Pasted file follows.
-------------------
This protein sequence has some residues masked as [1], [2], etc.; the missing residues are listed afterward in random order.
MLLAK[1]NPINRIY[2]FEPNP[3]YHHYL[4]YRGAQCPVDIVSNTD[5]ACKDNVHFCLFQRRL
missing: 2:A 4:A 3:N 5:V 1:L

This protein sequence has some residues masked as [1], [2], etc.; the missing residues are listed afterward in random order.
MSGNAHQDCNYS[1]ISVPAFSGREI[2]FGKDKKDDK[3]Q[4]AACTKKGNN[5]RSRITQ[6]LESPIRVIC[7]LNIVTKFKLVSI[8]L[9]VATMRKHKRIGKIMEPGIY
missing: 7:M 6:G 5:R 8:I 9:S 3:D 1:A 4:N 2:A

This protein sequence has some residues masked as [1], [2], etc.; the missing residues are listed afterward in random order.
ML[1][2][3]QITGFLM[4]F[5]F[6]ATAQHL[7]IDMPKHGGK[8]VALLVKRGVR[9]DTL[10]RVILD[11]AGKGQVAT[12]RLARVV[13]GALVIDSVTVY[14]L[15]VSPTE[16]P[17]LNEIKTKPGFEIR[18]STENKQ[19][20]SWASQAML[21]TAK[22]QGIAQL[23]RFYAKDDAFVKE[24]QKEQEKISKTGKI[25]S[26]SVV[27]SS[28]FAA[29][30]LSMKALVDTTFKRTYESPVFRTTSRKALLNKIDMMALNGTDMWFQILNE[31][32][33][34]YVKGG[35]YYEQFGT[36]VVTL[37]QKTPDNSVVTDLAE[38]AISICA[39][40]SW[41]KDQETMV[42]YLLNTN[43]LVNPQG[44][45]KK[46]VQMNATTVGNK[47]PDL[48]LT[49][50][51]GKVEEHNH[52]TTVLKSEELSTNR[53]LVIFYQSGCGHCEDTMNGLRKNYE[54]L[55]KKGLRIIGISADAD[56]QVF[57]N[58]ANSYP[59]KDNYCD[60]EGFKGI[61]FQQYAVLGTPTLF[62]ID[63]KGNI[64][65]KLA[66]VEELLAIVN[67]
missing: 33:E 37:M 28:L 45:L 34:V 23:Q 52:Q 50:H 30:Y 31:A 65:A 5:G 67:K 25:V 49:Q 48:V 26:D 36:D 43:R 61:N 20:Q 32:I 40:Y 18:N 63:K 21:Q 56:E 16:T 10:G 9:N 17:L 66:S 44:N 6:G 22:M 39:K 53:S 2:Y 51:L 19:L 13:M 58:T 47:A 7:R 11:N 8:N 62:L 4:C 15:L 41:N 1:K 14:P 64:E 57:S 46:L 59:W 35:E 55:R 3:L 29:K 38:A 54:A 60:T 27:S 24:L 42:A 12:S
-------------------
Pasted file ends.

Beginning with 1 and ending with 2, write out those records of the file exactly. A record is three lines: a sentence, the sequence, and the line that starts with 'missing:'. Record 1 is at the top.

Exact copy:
This protein sequence has some residues masked as [1], [2], etc.; the missing residues are listed afterward in random order.
MLLAK[1]NPINRIY[2]FEPNP[3]YHHYL[4]YRGAQCPVDIVSNTD[5]ACKDNVHFCLFQRRL
missing: 2:A 4:A 3:N 5:V 1:L

This protein sequence has some residues masked as [1], [2], etc.; the missing residues are listed afterward in random order.
MSGNAHQDCNYS[1]ISVPAFSGREI[2]FGKDKKDDK[3]Q[4]AACTKKGNN[5]RSRITQ[6]LESPIRVIC[7]LNIVTKFKLVSI[8]L[9]VATMRKHKRIGKIMEPGIY
missing: 7:M 6:G 5:R 8:I 9:S 3:D 1:A 4:N 2:A